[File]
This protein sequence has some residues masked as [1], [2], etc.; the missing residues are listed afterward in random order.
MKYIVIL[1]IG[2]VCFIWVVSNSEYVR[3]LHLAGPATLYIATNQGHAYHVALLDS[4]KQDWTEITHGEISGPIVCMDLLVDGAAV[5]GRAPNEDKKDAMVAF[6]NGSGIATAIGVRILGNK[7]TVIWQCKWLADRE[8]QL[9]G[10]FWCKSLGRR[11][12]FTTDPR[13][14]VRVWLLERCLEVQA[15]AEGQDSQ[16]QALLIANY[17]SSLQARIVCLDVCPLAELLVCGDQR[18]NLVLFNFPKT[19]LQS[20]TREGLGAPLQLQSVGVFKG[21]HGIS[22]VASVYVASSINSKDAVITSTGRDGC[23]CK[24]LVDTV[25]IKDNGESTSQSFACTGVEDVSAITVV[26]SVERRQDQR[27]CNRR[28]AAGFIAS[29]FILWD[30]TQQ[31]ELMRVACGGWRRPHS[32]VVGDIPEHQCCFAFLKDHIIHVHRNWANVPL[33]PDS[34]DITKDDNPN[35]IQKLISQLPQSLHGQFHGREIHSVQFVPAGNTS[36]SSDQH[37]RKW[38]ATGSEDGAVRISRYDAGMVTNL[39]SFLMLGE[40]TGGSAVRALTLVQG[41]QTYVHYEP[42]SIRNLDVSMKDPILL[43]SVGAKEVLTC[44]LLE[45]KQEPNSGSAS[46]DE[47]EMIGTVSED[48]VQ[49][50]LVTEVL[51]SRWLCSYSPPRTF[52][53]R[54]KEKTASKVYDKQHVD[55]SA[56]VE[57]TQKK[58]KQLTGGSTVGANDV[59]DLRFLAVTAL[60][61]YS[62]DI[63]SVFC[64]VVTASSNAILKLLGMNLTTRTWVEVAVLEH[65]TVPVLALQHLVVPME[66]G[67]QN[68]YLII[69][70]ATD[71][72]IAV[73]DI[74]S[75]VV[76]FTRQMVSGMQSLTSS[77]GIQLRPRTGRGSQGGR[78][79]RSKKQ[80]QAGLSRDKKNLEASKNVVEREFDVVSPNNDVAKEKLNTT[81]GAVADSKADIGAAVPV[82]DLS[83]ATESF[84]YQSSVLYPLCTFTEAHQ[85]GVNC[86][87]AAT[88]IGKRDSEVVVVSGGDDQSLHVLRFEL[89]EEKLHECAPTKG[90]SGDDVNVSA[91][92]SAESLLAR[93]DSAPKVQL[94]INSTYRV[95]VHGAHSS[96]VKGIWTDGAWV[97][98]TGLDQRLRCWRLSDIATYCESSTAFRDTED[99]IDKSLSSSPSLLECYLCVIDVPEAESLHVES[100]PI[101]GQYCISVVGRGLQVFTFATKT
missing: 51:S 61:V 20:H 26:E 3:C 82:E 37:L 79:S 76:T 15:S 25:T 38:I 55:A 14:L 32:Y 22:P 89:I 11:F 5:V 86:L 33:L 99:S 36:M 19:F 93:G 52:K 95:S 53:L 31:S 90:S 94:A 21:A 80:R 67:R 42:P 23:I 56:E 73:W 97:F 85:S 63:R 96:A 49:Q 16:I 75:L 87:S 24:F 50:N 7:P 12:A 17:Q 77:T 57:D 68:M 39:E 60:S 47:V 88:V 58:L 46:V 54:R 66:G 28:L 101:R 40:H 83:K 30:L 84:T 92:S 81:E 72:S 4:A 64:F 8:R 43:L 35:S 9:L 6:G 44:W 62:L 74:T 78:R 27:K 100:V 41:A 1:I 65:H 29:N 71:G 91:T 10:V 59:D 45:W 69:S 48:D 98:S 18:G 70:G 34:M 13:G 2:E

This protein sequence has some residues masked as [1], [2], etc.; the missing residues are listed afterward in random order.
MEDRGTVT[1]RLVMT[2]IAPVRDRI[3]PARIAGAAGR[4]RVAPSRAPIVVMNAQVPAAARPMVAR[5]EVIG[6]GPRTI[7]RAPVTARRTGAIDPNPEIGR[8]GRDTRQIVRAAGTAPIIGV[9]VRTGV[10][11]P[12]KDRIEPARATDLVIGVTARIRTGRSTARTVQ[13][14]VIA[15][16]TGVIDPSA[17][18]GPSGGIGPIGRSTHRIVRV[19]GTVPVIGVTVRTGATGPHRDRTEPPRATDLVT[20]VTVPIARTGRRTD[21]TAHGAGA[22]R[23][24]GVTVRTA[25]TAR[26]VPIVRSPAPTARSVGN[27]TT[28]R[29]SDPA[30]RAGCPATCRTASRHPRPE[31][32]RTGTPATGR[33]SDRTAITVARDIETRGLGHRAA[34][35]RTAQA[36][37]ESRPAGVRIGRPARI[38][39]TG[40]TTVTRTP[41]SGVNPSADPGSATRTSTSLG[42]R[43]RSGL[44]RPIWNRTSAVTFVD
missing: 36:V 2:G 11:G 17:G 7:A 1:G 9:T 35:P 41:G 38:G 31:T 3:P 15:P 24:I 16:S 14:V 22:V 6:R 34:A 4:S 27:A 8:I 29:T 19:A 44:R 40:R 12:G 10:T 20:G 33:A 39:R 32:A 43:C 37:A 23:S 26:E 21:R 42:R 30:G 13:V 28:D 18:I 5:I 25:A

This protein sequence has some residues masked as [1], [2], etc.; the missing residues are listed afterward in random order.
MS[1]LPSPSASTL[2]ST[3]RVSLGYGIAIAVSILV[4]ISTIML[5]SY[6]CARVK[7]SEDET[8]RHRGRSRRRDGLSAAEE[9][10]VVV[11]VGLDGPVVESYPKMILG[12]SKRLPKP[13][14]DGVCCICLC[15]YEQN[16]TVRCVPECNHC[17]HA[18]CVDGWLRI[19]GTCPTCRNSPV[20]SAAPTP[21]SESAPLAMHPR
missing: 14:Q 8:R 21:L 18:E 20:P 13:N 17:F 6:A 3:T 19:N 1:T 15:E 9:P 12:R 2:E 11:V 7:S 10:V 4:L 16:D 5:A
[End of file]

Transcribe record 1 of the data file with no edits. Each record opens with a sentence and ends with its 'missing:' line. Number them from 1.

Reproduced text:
This protein sequence has some residues masked as [1], [2], etc.; the missing residues are listed afterward in random order.
MKYIVIL[1]IG[2]VCFIWVVSNSEYVR[3]LHLAGPATLYIATNQGHAYHVALLDS[4]KQDWTEITHGEISGPIVCMDLLVDGAAV[5]GRAPNEDKKDAMVAF[6]NGSGIATAIGVRILGNK[7]TVIWQCKWLADRE[8]QL[9]G[10]FWCKSLGRR[11][12]FTTDPR[13][14]VRVWLLERCLEVQA[15]AEGQDSQ[16]QALLIANY[17]SSLQARIVCLDVCPLAELLVCGDQR[18]NLVLFNFPKT[19]LQS[20]TREGLGAPLQLQSVGVFKG[21]HGIS[22]VASVYVASSINSKDAVITSTGRDGC[23]CK[24]LVDTV[25]IKDNGESTSQSFACTGVEDVSAITVV[26]SVERRQDQR[27]CNRR[28]AAGFIAS[29]FILWD[30]TQQ[31]ELMRVACGGWRRPHS[32]VVGDIPEHQCCFAFLKDHIIHVHRNWANVPL[33]PDS[34]DITKDDNPN[35]IQKLISQLPQSLHGQFHGREIHSVQFVPAGNTS[36]SSDQH[37]RKW[38]ATGSEDGAVRISRYDAGMVTNL[39]SFLMLGE[40]TGGSAVRALTLVQG[41]QTYVHYEP[42]SIRNLDVSMKDPILL[43]SVGAKEVLTC[44]LLE[45]KQEPNSGSAS[46]DE[47]EMIGTVSED[48]VQ[49][50]LVTEVL[51]SRWLCSYSPPRTF[52][53]R[54]KEKTASKVYDKQHVD[55]SA[56]VE[57]TQKK[58]KQLTGGSTVGANDV[59]DLRFLAVTAL[60][61]YS[62]DI[63]SVFC[64]VVTASSNAILKLLGMNLTTRTWVEVAVLEH[65]TVPVLALQHLVVPME[66]G[67]QN[68]YLII[69][70]ATD[71][72]IAV[73]DI[74]S[75]VV[76]FTRQMVSGMQSLTSS[77]GIQLRPRTGRGSQGGR[78][79]RSKKQ[80]QAGLSRDKKNLEASKNVVEREFDVVSPNNDVAKEKLNTT[81]GAVADSKADIGAAVPV[82]DLS[83]ATESF[84]YQSSVLYPLCTFTEAHQ[85]GVNC[86][87]AAT[88]IGKRDSEVVVVSGGDDQSLHVLRFEL[89]EEKLHECAPTKG[90]SGDDVNVSA[91][92]SAESLLAR[93]DSAPKVQL[94]INSTYRV[95]VHGAHSS[96]VKGIWTDGAWV[97][98]TGLDQRLRCWRLSDIATYCESSTAFRDTED[99]IDKSLSSSPSLLECYLCVIDVPEAESLHVES[100]PI[101]GQYCISVVGRGLQVFTFATKT
missing: 51:S 61:V 20:H 26:E 3:C 82:E 37:L 79:S 76:T 15:S 25:T 38:I 55:A 14:L 32:Y 22:P 89:I 11:F 5:V 86:L 33:L 99:S 36:M 19:F 93:G 52:K 95:S 53:L 31:S 90:S 94:A 21:A 80:R 67:R 42:P 23:I 56:E 73:W 97:F 85:S 63:R 96:A 49:Q 16:I 75:L 87:S 24:F 50:N 7:P 12:A 17:Q 77:T 57:D 68:M 39:E 60:S 47:V 88:V 58:L 46:V 54:R 66:G 28:L 101:R 40:H 83:K 30:L 84:T 92:S 81:E 72:S 4:A 64:F 8:R 43:L 35:S 9:L 6:G 44:W 62:L 74:T 78:R 27:K 100:V 41:A 1:I 65:H 29:N 71:G 91:T 10:V 59:D 45:W 69:S 48:D 98:S 18:G 70:G 34:M 13:G 2:E